This Pyramid (1957) marks the grave of the Groff family, including Dr. William Groff and his daughter Florence, who both were archaeologists and the father also a physician. Florence arranged for her father's body to be brought back from Greece and her mother's from Egypt to be buried under a pyramid. Although the original plan for a pyramid of 425 square feet was not carried out, a small pyramid was erected and the Greek and Latin inscriptions on it exhibit the familial links to the ancient world.
In 1952, at White Plains, New York, a compromise with the relatives was reached contesting the will which authorized the Public Administrator to spend $10,000 of Ms. Groff’s $40,000 estate for the pyramid and to bring the rest of the family members’ bodies back to Spring Grove. The pyramid was finally erected in 1957 at a cost of $7,000 by Beck and Beck Inc. of Barre, Vermont, for Goodall Monument Works, Inc. The names on the pyramid are in English, Greek, and Egyptian. The pyramid is about ¼ of the originally planned size.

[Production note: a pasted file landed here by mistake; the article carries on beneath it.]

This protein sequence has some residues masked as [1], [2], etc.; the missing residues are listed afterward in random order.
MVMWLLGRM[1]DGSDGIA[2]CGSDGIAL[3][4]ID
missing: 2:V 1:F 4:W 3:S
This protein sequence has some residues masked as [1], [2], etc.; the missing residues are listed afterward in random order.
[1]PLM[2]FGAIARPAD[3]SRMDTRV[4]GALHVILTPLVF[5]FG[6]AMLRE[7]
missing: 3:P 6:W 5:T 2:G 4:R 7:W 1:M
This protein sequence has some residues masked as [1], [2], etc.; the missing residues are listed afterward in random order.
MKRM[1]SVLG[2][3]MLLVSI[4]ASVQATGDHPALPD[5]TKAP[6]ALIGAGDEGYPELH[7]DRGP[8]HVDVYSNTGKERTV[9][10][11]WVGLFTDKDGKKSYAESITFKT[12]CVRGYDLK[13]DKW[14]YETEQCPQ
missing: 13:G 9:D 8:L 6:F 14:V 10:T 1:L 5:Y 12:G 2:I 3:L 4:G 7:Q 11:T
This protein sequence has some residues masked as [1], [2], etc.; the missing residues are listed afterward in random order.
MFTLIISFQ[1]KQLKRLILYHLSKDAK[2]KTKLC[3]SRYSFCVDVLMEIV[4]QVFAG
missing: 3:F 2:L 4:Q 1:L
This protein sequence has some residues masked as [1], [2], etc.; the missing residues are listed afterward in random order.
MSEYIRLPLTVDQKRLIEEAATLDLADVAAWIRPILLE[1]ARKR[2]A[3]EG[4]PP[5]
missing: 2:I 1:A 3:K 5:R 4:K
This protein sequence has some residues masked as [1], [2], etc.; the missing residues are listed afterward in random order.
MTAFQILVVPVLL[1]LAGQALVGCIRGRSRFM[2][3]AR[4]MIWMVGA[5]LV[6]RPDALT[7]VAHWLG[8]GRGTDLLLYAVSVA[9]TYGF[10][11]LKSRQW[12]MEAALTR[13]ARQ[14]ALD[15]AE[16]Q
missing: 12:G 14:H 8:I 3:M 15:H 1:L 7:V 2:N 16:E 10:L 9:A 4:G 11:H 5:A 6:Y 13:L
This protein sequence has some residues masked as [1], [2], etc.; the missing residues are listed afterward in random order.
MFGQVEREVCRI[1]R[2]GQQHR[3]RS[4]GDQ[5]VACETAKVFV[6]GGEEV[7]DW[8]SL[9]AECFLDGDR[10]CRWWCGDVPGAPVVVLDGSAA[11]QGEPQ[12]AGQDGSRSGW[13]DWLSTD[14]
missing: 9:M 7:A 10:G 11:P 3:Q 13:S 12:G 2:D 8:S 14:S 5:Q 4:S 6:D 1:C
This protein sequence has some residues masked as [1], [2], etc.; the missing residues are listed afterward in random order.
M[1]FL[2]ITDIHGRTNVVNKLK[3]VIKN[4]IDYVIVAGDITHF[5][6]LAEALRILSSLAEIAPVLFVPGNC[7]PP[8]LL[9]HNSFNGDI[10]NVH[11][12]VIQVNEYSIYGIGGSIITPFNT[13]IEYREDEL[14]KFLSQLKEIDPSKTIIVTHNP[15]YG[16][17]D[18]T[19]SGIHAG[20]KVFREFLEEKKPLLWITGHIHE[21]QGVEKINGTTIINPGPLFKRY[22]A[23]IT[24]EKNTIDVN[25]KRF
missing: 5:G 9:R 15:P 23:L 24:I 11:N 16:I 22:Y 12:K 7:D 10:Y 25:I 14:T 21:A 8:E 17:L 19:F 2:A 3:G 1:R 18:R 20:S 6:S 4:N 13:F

BORN CINCINNATI, OHIO
DIED MARCH 21, 1948
HASTINGS ON HUDSON, N. Y.
WILLIAM N. GROFF
BORN MAY 4, 1857, CINCINNATI, OHIO
DIED DEC. 4, 1901, ATHENS, GREECE
ASIATIC SOC. — EGYPTIAN INSTITUTE
WILLIAM T. GROFF, M. D.
BORN DEC. 19, 1843, PHILADELPHIA, PA.
DIED JULY 9, 1900, ATHENS, GREECE
SARAH E. TALBOT GROFF
BORN CINCINNATI, OHIO
DIED MAR. 24, 1900, GHIZEH, EGYPT
The Kroger Obelisk
Bernard Kroger along with several other prominent Cincinnatians such as William Procter and James Gamble, erected obelisks on family plots at Spring Grove. These obelisks imitated Egyptian examples that commemorated particular events and people by the entrances to temples.